The world was not kind to Xemplaris after he was evicted, and for centuries the dragon has nursed a shameful sorrow that slowly transmuted into hate when he matured and realized the dwarf had cheated him. Deeply hurt and fixated on winning his home back, the dragon has spent years codifying Sweldin’s nonsense game into something he considers fair, subconsciously convinced that if he could beat the long dead huckster he could undo the hurt he suffered after losing his home and fending for himself in the wider world. His wager is simple: if he loses, he won’t destroy the port in an act of draconic wrath. If he wins: The port is his, and everyone else needs to leave or risk being burned alive. Xemplaris sees this as justice for the exile he was forced to endure, nevermind how unbalanced the scales might be.
With his new found fortune, Sweldin married into the prosperous Stouthull clan, and used their combined influences over the newly forming town to invest heavily in shipping. The vessel the party were set to sail on belonged to the Stouthulls, which gives Sweldin’s decendants a perfect excuse to aim the party at Xemplaris in order to buy time to rally their defences and secure their assets. They knew the dragon was coming after all, Sweldin had told his children about the centuries long graceperiod he’d gotten the dragon to agree on before their next “rematch” and it was kept as family secret while they prepared various countermeasures. The Stouthulls promise the party a fortune to just kill the dragon if they can, or delay long enough for them to ready wyrmkilling construct and enchanted balista they’d had prepared for just such an occasion.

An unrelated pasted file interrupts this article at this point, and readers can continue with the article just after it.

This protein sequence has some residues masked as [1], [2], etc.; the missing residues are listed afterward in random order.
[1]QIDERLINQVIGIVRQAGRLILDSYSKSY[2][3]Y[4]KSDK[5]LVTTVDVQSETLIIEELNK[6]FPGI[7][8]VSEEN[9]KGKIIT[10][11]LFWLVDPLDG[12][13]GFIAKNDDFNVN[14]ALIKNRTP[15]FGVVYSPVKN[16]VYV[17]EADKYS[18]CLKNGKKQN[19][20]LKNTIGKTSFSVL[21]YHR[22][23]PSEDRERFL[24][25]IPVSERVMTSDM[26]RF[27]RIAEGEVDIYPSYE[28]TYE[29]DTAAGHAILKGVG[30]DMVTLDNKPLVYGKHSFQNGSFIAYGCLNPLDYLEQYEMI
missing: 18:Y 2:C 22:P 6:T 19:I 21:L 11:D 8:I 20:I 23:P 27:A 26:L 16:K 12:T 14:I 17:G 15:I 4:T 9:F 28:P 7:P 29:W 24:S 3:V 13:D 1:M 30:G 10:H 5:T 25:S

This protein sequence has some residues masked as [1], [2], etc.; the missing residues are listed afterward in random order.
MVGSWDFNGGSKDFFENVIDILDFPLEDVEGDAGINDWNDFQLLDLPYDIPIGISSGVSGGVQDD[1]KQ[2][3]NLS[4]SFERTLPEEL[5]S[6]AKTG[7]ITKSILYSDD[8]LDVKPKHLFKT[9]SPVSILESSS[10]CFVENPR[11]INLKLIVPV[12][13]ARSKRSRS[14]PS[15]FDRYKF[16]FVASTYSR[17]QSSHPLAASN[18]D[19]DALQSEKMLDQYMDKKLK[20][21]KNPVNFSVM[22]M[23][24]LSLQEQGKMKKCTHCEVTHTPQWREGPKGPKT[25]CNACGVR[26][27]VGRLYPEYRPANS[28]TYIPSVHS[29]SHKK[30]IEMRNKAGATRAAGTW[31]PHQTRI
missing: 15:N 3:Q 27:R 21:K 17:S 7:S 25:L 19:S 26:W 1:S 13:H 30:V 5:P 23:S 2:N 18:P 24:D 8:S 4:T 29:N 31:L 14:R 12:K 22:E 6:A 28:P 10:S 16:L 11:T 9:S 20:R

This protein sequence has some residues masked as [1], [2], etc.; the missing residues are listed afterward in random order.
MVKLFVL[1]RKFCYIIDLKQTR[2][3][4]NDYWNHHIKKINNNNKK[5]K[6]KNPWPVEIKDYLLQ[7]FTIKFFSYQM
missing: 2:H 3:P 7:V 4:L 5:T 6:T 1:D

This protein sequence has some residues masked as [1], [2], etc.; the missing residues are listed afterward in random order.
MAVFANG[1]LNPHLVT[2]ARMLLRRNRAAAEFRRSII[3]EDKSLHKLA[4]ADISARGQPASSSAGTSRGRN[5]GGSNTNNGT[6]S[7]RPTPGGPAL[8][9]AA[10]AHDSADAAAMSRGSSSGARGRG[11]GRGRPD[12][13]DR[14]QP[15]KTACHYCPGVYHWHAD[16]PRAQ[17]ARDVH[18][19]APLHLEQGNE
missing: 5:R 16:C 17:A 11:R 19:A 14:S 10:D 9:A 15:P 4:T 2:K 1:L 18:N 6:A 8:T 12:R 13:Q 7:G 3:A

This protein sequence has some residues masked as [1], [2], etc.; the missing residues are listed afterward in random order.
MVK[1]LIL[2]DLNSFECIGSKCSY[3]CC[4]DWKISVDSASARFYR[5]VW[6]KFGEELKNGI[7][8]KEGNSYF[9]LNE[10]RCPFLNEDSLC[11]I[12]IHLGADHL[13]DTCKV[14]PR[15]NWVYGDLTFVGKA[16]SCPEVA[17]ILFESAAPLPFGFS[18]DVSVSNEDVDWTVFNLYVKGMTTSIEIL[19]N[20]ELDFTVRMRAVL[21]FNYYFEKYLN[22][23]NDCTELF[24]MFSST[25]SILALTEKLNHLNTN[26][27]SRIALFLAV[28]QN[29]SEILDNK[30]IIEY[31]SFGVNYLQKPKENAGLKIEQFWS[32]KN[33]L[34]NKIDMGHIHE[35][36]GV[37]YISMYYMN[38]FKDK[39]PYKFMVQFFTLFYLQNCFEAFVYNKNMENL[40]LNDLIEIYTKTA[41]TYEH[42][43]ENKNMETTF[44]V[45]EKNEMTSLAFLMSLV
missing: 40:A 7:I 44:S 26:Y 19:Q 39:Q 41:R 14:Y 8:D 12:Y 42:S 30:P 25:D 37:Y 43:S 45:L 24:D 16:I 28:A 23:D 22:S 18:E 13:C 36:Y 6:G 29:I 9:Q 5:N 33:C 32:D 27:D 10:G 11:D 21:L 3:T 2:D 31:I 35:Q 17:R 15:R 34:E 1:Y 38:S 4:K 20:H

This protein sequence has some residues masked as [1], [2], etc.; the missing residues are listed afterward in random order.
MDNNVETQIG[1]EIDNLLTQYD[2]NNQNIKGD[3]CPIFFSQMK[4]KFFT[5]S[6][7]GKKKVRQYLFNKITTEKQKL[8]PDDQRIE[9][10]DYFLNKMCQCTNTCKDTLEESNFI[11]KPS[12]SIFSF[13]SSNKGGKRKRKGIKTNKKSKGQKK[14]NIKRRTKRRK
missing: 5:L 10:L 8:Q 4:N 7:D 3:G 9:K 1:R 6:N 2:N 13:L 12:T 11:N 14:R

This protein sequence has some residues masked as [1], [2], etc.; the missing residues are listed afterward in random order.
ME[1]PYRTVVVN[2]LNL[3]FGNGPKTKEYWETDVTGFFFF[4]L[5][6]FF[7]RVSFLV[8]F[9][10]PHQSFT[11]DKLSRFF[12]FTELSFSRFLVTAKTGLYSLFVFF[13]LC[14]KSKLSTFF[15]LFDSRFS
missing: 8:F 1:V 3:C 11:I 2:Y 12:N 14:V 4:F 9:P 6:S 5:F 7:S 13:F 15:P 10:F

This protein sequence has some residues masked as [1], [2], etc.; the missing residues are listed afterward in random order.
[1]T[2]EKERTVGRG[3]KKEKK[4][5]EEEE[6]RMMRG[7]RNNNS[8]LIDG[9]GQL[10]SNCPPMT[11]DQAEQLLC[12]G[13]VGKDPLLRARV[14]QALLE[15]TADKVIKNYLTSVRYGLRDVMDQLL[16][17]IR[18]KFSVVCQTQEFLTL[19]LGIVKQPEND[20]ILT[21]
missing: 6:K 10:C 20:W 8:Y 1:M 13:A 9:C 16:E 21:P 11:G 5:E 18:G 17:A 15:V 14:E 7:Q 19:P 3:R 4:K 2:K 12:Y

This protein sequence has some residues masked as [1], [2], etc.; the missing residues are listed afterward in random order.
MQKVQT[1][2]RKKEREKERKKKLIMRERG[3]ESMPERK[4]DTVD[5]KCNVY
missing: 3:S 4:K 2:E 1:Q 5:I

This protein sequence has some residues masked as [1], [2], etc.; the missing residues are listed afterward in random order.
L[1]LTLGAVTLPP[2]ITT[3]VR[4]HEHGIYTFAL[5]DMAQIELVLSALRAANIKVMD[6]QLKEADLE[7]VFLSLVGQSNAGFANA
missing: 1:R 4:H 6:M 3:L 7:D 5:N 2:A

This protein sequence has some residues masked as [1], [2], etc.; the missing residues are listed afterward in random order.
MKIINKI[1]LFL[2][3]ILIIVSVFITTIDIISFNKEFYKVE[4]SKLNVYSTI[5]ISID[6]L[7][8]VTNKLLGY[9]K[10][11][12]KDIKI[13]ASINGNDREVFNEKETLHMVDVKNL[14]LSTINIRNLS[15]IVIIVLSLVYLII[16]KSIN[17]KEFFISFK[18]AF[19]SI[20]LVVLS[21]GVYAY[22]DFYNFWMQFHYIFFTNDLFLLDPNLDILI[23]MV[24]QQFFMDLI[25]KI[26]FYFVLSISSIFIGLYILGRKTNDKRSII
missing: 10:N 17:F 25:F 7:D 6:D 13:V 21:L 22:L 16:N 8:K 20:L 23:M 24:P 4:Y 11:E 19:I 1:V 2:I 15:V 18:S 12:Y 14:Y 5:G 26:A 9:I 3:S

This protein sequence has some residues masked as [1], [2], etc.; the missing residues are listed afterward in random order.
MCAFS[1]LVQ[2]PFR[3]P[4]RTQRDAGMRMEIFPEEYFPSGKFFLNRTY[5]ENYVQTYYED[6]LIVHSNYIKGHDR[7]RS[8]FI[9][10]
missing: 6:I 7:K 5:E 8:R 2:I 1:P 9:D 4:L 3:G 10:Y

If Xemplaris loses his game, he’ll fly into a rage, a half millennia of regret pouring through him and spurring him to rampage through town, tearing apart buildings desperate to find the shell that was once his only shelter. If the party can’t talk him down, they or the Stouthulls will have to kill him, being hailed for heroes in their part but always being haunted by the wyrm’s last words: “ It’s not fair, I just wanted my home back, It’s not fair, It’s not fair”
If the party do manage to talk Xemplaris down ( what port city wouldn’t want to have a draconic protector on the naval payroll?) and eventually return to Port Sweldin, they’ll find that the populace has gone a bit mad for the Shore Game, playing a table-sized version on the boardwalk and at the biweekly tournament hosted outside the dragon’s new beachside lair. The heroes will of course have made an enemy of the Southull clan but honestly, who’d pick a pack of greedy, murderous merchants over having a boardgame playing dragon friend?